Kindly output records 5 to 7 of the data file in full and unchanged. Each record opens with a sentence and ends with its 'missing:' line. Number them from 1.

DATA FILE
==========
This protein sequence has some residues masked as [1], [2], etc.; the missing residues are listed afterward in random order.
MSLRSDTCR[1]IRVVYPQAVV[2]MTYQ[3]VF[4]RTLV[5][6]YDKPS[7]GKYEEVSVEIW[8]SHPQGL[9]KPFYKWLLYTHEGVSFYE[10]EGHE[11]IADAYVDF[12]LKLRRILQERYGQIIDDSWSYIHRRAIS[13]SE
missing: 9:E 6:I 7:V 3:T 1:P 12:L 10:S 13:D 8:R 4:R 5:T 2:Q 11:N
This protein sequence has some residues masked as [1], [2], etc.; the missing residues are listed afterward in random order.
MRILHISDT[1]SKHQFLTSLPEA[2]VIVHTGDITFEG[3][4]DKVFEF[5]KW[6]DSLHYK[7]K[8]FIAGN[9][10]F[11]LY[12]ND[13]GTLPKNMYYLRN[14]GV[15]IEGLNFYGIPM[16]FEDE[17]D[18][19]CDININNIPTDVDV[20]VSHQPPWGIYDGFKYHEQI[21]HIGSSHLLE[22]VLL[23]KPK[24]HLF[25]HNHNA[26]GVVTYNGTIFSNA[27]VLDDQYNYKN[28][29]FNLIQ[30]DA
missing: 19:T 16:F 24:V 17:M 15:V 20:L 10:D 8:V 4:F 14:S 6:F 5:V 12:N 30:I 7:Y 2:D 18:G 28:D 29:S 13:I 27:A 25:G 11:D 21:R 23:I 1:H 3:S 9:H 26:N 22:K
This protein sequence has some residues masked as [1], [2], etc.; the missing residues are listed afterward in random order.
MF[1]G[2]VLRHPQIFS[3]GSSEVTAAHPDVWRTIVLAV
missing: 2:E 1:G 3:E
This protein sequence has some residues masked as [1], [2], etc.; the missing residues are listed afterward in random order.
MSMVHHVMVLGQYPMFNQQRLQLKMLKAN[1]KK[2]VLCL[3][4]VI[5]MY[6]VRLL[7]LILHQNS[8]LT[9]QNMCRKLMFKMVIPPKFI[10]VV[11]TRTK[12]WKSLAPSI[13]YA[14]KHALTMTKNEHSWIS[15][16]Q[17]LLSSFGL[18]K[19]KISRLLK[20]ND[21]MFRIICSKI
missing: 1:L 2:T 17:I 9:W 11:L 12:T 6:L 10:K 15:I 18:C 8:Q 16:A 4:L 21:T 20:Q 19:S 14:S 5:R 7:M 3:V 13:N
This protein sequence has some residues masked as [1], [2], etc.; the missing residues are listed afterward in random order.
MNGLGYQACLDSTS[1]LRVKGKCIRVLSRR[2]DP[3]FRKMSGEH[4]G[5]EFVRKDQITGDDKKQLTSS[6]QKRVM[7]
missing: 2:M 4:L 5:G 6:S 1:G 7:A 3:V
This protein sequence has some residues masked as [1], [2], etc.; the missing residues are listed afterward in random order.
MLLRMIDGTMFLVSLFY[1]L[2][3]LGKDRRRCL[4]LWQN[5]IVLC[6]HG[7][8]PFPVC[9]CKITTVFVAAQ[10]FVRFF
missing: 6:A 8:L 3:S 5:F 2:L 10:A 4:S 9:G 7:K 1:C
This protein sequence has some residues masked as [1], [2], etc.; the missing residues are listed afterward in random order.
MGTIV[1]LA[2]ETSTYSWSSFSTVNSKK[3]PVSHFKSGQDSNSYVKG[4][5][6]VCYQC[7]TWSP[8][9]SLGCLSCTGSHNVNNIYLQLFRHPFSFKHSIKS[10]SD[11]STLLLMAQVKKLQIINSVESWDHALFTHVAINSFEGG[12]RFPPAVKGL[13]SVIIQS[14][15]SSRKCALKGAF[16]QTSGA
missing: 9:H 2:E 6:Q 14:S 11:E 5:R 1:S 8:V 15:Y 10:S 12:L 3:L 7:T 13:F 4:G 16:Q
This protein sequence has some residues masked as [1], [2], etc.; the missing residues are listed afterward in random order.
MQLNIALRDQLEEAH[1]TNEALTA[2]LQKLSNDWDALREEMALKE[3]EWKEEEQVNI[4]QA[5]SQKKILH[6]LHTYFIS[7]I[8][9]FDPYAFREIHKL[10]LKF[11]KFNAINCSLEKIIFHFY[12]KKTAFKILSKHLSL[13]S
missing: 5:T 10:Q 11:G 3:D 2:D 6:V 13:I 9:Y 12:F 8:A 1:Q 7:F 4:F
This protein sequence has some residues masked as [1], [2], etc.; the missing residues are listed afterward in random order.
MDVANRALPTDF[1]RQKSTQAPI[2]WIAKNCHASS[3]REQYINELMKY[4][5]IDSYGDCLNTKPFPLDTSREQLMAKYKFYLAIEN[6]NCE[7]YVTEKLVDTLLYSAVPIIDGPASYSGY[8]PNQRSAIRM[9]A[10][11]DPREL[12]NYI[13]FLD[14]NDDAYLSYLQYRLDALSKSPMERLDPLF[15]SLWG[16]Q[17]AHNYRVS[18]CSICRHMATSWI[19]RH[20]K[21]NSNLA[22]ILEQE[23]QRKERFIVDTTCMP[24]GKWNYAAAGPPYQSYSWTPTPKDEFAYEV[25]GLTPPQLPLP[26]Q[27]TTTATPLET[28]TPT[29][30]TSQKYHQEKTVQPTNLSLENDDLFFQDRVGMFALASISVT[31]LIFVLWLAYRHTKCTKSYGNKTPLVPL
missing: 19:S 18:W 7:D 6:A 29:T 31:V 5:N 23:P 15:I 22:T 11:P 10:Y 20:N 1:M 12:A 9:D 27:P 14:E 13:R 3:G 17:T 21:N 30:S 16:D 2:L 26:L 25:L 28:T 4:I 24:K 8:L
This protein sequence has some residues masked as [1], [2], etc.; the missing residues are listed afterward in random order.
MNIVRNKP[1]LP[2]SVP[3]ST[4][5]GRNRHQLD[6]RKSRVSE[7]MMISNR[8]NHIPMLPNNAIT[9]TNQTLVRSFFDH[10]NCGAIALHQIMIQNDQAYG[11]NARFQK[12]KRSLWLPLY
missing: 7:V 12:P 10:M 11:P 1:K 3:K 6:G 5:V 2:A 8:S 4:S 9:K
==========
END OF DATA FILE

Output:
This protein sequence has some residues masked as [1], [2], etc.; the missing residues are listed afterward in random order.
MNGLGYQACLDSTS[1]LRVKGKCIRVLSRR[2]DP[3]FRKMSGEH[4]G[5]EFVRKDQITGDDKKQLTSS[6]QKRVM[7]
missing: 2:M 4:L 5:G 6:S 1:G 7:A 3:V
This protein sequence has some residues masked as [1], [2], etc.; the missing residues are listed afterward in random order.
MLLRMIDGTMFLVSLFY[1]L[2][3]LGKDRRRCL[4]LWQN[5]IVLC[6]HG[7][8]PFPVC[9]CKITTVFVAAQ[10]FVRFF
missing: 6:A 8:L 3:S 5:F 2:L 10:A 4:S 9:G 7:K 1:C
This protein sequence has some residues masked as [1], [2], etc.; the missing residues are listed afterward in random order.
MGTIV[1]LA[2]ETSTYSWSSFSTVNSKK[3]PVSHFKSGQDSNSYVKG[4][5][6]VCYQC[7]TWSP[8][9]SLGCLSCTGSHNVNNIYLQLFRHPFSFKHSIKS[10]SD[11]STLLLMAQVKKLQIINSVESWDHALFTHVAINSFEGG[12]RFPPAVKGL[13]SVIIQS[14][15]SSRKCALKGAF[16]QTSGA
missing: 9:H 2:E 6:Q 14:S 11:E 5:R 1:S 8:V 15:Y 10:S 12:L 3:L 7:T 13:F 4:G 16:Q